roller bearings

I am working on an old diesel engine. Can anyone see problems fitting
roller bearings to the crank shaft instead of plain metal bearings to
release a few extra hp. At the moment the engine produces 60hp at
1500rpm and enough torque to pull a house down.
Thanks
Smokeyone
Reply to
Smokeyone
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snipped-for-privacy@btopenworld.com (Smokeyone) wrote in news: snipped-for-privacy@posting.google.com:
Probably last about 2 minutes. The pounding from combustion, will quickly fail them. I do not feel you have an understanding of how plain bearings work. These are 'Hydrodynamic' bearings, in that there is a film of oil between the crank and the bearing. There is no contact between the surfaces when running. Adding roller bearings would probably produce more friction, in that you have rolling, contacting components.
Reply to
Anthony
I believe that the air cooled multi-fuel diesel engines used in some Tatra military vehicles use roller bearings on the crankshaft. This would seem to indicate that roller bearings can survive in this application.
W.P.
"Jerry J. Wass" wrote:
Reply to
Pete C.
Yeah , and it's kinda hard slippin' one past the crank counterweights to get it on the middle main bearing(s).
Anth> snipped-for-privacy@btopenworld.com (Smokeyone) wrote in
Reply to
Jerry J. Wass
Forget it. Many years ago the late Smokey Yunick ( a famous race engine designer/mechanic circa 1950's-'70's) went to a lot of trouble to convert one his engines to anti-friction bearings. He was very disappointed to discover that they made no appreciable difference on the dyno.
Randy
Reply to
Randal O'Brian
most 2 stroke engines (at least them without oil sumps + a pressurzed oil supply) use roller bearings.
Reply to
Moray Cuthill
Better inform Saurer, Mercededs-Benz and all the others that have made high speed diesel engines with roller bearings...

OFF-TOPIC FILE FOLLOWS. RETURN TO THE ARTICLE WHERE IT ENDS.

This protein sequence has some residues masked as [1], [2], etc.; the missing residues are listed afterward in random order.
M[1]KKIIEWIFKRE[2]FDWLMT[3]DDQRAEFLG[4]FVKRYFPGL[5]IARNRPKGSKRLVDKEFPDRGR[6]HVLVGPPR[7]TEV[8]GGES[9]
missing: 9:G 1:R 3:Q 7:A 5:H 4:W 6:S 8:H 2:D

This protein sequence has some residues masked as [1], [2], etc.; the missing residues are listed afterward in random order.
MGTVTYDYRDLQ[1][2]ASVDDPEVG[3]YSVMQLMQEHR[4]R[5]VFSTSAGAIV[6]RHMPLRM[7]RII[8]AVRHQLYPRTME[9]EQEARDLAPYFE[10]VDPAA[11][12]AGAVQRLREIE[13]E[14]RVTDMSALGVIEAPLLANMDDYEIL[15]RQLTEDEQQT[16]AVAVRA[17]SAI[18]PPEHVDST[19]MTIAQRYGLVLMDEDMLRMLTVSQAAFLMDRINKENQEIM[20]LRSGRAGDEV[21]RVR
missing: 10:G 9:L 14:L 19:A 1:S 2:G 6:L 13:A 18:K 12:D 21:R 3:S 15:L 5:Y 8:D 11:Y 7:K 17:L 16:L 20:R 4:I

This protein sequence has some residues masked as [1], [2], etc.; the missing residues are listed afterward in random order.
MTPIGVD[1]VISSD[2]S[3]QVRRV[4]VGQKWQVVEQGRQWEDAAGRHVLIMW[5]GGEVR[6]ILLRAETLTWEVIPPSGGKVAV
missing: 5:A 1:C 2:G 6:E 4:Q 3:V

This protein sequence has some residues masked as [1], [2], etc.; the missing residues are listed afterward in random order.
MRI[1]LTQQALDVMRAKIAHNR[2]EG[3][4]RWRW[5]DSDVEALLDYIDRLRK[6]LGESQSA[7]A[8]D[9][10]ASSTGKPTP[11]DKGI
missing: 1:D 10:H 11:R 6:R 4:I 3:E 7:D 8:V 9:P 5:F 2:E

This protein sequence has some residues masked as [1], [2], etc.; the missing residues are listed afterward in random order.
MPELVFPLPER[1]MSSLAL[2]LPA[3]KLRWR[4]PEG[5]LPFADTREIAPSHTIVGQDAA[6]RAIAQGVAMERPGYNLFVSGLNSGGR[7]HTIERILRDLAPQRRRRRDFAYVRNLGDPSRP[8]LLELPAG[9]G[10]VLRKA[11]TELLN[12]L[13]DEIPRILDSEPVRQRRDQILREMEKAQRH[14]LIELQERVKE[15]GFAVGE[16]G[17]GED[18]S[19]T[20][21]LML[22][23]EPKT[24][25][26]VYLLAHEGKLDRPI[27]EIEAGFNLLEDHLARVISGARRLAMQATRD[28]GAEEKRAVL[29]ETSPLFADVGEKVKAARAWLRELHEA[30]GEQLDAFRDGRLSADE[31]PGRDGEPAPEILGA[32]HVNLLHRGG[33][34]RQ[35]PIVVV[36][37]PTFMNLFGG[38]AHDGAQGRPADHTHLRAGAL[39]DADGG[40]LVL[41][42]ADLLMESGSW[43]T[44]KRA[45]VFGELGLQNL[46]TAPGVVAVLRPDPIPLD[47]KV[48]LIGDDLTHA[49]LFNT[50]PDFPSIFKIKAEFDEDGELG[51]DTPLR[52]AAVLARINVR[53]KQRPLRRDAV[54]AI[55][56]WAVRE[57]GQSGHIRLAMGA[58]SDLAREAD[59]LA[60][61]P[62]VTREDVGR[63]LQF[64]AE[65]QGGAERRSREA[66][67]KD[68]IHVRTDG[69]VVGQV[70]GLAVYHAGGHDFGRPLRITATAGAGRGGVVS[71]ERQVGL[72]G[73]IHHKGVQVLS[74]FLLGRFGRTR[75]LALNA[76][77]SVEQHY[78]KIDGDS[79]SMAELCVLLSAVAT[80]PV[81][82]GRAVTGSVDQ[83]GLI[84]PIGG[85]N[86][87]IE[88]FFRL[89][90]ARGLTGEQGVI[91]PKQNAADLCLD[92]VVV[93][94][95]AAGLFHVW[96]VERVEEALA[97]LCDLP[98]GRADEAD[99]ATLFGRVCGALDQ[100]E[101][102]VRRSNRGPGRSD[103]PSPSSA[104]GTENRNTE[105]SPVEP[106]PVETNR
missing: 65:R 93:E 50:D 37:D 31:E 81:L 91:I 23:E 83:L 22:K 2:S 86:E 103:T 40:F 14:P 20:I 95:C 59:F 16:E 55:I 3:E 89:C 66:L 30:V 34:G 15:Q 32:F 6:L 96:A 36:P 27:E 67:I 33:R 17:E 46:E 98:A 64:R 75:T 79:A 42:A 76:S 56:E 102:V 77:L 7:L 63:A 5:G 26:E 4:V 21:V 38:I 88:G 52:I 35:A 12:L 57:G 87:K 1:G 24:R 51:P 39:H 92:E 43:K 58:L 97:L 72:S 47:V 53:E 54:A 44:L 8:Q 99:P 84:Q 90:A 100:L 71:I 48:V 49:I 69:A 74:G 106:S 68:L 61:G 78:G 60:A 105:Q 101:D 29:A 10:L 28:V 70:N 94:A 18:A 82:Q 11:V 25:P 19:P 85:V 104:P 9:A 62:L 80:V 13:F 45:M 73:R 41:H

Tom
Reply to
Tom
All the old V-4 OMC outboards up to 115hp (And I up presume, 115 hp was the max when I quit working on them!!) had roller main and rod bearings. Loose bearings in a holder. Needed to use special disolving grease to stick them in place for assembly,
Moray Cuthill wrote:
Reply to
RoyJ
I have rebuilt many OMC outboards ALL used bearings, and yes the center bearing is split, any grease will work to hold them in place (unless its real hot out). Those bearings are some real tough stuff. I have used the old icebox trick to help put them together.
Reply to
waynemak
My Saab 850 GT had such. ...lew...
Reply to
Lewis Hartswick
Thanks everyone for the advice. If it's not going to make a great deal of difference I will not investigate further.
Smokeyone
Reply to
Smokeyone
I would suggest that a greater reason for not doing it would be the requirement to remove enough metal from the big ends or main bearing housings to take up the greater outer diameter that the roller bearings would have.
Regards Mark Rand RTFM
Reply to
Mark Rand
I don't see that making much differance. 1/8" more or less will not make much differancein a main bearing diameter. A roller bearing would take up just a little more space than a shell bearing does. Think rod bearing on a Lawn boy, only bigger. The rollers ride right on the crank, add a thin outer shell to protect the block. Maybe 1/8" more diameter than with shell bearings. The crank probably would need some sort of surface harding for longevity. I believe it is not worth the hassle, the extra work with little or no HP gains, otherwise top fuel dragters would have gone to roller bearings years ago. Those boys do all they can to squeak out a few more ponies! For simplicity, and durability, with a pressure lube system, shell bearings are hard to beat. Greg
Reply to
Greg O

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